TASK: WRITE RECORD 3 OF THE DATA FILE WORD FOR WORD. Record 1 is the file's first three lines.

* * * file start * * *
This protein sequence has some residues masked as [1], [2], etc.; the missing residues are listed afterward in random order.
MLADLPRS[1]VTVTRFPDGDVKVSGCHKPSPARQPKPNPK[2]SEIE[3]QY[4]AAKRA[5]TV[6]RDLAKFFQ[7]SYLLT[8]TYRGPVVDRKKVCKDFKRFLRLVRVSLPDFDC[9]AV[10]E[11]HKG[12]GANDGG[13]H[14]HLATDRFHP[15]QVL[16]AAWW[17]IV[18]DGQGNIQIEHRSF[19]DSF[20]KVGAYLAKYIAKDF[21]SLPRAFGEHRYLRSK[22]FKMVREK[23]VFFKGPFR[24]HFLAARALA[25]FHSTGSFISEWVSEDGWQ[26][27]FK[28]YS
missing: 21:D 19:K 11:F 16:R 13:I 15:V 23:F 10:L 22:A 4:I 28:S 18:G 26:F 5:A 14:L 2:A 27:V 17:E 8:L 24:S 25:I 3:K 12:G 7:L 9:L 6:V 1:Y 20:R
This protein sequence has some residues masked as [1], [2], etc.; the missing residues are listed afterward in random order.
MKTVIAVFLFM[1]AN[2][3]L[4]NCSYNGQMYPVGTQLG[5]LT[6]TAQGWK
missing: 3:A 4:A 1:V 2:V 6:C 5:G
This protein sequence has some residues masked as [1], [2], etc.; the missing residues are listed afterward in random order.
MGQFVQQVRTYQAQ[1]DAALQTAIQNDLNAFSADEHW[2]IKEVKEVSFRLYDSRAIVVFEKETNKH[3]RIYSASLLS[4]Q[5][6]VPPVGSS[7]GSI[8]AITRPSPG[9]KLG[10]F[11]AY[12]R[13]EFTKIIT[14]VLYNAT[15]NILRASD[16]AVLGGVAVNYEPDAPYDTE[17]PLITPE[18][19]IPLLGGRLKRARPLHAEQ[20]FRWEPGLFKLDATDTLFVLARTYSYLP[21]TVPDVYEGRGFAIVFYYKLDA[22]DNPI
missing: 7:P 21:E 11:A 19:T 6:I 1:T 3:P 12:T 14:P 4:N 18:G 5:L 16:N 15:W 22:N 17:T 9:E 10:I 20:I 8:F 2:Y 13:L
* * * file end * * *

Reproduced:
This protein sequence has some residues masked as [1], [2], etc.; the missing residues are listed afterward in random order.
MGQFVQQVRTYQAQ[1]DAALQTAIQNDLNAFSADEHW[2]IKEVKEVSFRLYDSRAIVVFEKETNKH[3]RIYSASLLS[4]Q[5][6]VPPVGSS[7]GSI[8]AITRPSPG[9]KLG[10]F[11]AY[12]R[13]EFTKIIT[14]VLYNAT[15]NILRASD[16]AVLGGVAVNYEPDAPYDTE[17]PLITPE[18][19]IPLLGGRLKRARPLHAEQ[20]FRWEPGLFKLDATDTLFVLARTYSYLP[21]TVPDVYEGRGFAIVFYYKLDA[22]DNPI
missing: 7:P 21:E 11:A 19:T 6:I 1:T 3:P 12:T 14:P 4:N 18:G 5:L 16:N 15:W 22:N 17:T 9:E 10:I 20:I 8:F 2:Y 13:L